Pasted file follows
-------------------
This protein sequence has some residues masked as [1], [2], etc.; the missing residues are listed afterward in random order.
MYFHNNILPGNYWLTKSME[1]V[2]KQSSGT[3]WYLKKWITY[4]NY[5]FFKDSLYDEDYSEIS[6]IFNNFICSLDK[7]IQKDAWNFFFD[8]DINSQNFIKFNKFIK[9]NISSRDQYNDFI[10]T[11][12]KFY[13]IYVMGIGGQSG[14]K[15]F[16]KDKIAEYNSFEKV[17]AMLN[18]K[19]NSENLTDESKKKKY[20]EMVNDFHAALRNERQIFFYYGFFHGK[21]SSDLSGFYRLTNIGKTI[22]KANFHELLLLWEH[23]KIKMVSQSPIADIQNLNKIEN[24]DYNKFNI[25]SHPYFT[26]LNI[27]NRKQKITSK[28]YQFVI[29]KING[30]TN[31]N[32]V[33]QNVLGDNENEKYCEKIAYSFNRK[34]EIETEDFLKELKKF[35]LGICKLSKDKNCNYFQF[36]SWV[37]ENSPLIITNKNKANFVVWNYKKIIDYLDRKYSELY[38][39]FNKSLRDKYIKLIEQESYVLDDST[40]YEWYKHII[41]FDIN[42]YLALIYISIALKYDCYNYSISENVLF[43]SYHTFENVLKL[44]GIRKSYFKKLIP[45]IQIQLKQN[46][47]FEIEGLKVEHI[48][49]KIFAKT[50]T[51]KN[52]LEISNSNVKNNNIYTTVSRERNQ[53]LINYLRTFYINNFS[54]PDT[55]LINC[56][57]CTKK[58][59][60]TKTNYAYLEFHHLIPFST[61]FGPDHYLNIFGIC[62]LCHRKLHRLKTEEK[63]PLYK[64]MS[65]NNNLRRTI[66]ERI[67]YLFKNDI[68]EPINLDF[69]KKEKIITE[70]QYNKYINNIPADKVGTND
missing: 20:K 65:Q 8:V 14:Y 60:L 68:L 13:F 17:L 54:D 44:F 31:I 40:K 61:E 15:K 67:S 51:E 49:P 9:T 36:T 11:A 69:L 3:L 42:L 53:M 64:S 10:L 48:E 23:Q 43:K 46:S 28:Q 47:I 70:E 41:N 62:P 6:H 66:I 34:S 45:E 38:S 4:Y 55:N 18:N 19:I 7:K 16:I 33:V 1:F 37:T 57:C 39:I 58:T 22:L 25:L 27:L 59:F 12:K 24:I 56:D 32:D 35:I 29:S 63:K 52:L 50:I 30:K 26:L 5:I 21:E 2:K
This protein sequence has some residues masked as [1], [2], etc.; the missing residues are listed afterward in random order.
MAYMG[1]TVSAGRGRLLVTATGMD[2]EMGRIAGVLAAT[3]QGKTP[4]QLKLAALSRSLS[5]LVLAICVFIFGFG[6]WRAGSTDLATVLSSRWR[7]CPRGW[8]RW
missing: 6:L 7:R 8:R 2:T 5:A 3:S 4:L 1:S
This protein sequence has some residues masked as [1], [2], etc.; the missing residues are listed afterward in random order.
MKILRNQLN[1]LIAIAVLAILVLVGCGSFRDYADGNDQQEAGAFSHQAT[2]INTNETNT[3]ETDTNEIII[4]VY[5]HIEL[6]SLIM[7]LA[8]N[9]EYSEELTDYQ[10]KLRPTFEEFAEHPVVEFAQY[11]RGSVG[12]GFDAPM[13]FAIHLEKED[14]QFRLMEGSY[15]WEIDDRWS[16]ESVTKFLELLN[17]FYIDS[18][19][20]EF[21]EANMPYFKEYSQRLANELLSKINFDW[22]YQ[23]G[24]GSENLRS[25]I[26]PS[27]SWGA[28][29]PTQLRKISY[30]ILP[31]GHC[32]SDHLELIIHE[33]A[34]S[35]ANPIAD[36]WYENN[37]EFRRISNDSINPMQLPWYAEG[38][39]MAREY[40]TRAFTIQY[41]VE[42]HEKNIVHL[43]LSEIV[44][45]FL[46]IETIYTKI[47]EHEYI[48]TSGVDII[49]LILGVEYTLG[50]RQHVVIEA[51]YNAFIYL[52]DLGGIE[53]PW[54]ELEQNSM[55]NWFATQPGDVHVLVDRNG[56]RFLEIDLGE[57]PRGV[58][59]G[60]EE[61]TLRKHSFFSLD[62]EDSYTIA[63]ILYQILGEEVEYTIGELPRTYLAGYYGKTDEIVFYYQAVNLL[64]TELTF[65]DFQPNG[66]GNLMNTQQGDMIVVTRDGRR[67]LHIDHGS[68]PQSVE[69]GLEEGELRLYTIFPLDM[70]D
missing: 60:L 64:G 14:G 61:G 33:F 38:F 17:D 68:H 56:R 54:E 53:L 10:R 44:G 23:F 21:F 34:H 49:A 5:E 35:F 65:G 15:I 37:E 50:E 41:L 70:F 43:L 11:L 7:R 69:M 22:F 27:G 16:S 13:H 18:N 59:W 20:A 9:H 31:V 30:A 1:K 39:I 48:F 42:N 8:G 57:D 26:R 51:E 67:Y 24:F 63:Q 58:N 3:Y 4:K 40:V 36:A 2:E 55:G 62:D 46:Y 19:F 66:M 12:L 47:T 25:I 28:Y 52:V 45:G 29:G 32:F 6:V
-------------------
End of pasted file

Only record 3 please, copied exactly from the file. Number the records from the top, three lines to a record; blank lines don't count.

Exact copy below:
This protein sequence has some residues masked as [1], [2], etc.; the missing residues are listed afterward in random order.
MKILRNQLN[1]LIAIAVLAILVLVGCGSFRDYADGNDQQEAGAFSHQAT[2]INTNETNT[3]ETDTNEIII[4]VY[5]HIEL[6]SLIM[7]LA[8]N[9]EYSEELTDYQ[10]KLRPTFEEFAEHPVVEFAQY[11]RGSVG[12]GFDAPM[13]FAIHLEKED[14]QFRLMEGSY[15]WEIDDRWS[16]ESVTKFLELLN[17]FYIDS[18][19][20]EF[21]EANMPYFKEYSQRLANELLSKINFDW[22]YQ[23]G[24]GSENLRS[25]I[26]PS[27]SWGA[28][29]PTQLRKISY[30]ILP[31]GHC[32]SDHLELIIHE[33]A[34]S[35]ANPIAD[36]WYENN[37]EFRRISNDSINPMQLPWYAEG[38][39]MAREY[40]TRAFTIQY[41]VE[42]HEKNIVHL[43]LSEIV[44][45]FL[46]IETIYTKI[47]EHEYI[48]TSGVDII[49]LILGVEYTLG[50]RQHVVIEA[51]YNAFIYL[52]DLGGIE[53]PW[54]ELEQNSM[55]NWFATQPGDVHVLVDRNG[56]RFLEIDLGE[57]PRGV[58][59]G[60]EE[61]TLRKHSFFSLD[62]EDSYTIA[63]ILYQILGEEVEYTIGELPRTYLAGYYGKTDEIVFYYQAVNLL[64]TELTF[65]DFQPNG[66]GNLMNTQQGDMIVVTRDGRR[67]LHIDHGS[68]PQSVE[69]GLEEGELRLYTIFPLDM[70]D
missing: 60:L 64:G 14:G 61:G 33:F 38:F 17:D 68:H 56:R 54:E 53:L 10:R 44:G 23:F 21:F 34:H 49:A 5:E 35:F 65:G 15:I 37:E 50:E 41:L 70:F 43:L 11:L 7:R 69:M 22:F 27:G 16:S 13:H 18:N 59:W 20:A 9:H 31:V 30:A 1:K 39:I 48:F 42:N 8:G 57:D 26:R 51:E 67:Y 24:F 63:Q 58:N 3:Y 4:K 40:V 36:A 2:E 55:G 62:D 46:Y 19:F 66:M 12:L 47:T 25:I 28:Y 52:V 45:G 29:G 32:F 6:V